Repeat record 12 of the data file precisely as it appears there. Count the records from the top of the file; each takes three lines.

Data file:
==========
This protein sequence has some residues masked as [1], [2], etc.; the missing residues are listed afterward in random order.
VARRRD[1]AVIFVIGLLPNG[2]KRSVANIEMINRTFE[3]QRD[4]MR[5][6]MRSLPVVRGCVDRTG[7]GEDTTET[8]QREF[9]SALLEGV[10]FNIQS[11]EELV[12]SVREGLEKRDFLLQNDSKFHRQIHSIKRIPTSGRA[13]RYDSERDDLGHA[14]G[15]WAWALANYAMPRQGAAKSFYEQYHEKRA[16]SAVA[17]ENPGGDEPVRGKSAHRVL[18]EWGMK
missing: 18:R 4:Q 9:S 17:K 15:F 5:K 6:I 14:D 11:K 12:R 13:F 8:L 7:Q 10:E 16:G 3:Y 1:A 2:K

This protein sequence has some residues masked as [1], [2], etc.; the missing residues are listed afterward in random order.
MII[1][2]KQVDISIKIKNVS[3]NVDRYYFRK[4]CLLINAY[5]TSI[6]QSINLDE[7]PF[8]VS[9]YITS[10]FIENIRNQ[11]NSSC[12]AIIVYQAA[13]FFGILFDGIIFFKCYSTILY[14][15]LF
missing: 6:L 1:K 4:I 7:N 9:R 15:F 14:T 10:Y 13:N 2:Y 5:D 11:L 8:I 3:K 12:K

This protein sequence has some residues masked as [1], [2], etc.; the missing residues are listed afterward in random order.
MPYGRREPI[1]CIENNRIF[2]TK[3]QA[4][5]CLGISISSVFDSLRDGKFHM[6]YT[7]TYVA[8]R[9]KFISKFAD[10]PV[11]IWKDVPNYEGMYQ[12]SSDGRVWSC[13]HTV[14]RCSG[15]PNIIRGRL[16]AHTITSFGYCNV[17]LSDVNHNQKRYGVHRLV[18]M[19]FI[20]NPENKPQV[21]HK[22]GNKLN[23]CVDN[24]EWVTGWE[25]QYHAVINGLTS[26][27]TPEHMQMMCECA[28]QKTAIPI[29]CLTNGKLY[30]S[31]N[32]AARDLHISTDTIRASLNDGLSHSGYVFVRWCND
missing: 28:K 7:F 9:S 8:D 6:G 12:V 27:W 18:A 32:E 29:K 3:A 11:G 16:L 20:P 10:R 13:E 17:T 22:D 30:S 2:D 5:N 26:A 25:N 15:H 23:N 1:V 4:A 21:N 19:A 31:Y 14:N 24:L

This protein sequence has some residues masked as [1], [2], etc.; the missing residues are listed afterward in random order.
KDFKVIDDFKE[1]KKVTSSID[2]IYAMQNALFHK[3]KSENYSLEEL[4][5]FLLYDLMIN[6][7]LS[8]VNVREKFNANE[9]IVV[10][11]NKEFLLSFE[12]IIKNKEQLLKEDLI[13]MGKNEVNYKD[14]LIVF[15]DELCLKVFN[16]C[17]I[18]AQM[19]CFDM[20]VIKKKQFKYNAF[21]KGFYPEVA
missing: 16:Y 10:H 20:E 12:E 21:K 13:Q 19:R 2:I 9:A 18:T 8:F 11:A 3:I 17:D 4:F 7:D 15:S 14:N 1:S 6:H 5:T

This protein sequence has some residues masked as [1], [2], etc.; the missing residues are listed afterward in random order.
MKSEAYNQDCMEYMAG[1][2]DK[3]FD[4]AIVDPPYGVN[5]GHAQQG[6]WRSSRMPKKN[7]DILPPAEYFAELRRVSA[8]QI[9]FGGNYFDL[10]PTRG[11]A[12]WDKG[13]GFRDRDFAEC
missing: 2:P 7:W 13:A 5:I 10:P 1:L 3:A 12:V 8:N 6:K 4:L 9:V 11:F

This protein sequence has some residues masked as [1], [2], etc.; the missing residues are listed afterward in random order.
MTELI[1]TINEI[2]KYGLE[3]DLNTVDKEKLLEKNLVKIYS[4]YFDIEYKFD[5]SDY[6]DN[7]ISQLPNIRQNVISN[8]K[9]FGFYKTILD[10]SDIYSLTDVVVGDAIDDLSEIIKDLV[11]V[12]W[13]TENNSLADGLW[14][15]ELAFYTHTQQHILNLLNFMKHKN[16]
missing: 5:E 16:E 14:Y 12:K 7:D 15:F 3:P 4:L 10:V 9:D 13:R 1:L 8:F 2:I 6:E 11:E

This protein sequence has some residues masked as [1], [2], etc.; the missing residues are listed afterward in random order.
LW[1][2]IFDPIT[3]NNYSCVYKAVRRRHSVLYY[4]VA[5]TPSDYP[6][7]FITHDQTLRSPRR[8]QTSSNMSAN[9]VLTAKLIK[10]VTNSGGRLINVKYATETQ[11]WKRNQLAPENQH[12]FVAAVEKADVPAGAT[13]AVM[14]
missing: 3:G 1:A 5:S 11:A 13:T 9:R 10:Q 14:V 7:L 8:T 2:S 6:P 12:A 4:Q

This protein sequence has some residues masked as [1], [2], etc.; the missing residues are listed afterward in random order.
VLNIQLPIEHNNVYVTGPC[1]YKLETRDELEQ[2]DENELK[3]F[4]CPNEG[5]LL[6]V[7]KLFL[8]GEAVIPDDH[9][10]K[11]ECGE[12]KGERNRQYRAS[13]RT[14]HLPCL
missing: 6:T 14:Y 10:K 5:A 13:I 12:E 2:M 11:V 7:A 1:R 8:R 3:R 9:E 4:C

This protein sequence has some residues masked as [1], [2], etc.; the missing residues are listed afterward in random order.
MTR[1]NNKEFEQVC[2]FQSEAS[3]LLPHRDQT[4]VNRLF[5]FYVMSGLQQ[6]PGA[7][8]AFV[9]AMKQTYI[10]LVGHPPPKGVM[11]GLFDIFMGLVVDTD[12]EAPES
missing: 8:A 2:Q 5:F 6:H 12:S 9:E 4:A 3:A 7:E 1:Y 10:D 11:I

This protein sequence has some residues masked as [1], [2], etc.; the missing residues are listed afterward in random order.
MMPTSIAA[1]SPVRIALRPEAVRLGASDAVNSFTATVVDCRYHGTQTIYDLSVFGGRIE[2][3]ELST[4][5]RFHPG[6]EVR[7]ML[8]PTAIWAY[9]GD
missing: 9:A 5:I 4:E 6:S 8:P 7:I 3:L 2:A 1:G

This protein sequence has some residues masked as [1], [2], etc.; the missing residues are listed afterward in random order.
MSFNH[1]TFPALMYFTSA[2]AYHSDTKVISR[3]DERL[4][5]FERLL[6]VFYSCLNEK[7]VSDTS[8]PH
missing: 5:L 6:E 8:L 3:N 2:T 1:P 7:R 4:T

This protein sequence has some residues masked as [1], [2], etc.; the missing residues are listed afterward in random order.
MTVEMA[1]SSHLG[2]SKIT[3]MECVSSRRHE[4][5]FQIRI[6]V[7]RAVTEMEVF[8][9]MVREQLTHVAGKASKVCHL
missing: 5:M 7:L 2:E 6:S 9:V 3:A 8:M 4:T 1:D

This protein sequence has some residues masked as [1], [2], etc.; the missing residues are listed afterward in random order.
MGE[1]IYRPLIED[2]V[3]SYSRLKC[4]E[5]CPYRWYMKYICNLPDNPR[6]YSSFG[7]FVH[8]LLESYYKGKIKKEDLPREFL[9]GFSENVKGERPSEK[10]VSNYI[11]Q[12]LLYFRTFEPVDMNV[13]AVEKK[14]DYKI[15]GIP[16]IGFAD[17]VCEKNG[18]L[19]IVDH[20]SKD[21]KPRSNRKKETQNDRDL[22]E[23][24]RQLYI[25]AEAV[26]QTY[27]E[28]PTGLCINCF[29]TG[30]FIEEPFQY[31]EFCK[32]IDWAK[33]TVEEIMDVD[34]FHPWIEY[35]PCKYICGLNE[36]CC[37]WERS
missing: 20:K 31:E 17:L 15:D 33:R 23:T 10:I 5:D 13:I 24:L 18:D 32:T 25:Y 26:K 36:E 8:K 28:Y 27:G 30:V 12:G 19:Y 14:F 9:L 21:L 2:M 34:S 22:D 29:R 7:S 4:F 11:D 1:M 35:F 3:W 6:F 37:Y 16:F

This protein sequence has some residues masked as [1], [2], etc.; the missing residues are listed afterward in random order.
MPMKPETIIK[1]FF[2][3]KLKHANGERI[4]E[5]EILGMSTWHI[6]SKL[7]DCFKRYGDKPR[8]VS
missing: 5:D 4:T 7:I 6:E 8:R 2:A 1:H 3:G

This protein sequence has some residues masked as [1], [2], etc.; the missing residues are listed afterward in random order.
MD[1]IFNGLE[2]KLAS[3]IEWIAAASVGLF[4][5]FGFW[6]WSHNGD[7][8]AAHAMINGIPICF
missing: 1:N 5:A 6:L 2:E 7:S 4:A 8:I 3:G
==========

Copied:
This protein sequence has some residues masked as [1], [2], etc.; the missing residues are listed afterward in random order.
MTVEMA[1]SSHLG[2]SKIT[3]MECVSSRRHE[4][5]FQIRI[6]V[7]RAVTEMEVF[8][9]MVREQLTHVAGKASKVCHL
missing: 5:M 7:L 2:E 6:S 9:V 3:A 8:M 4:T 1:D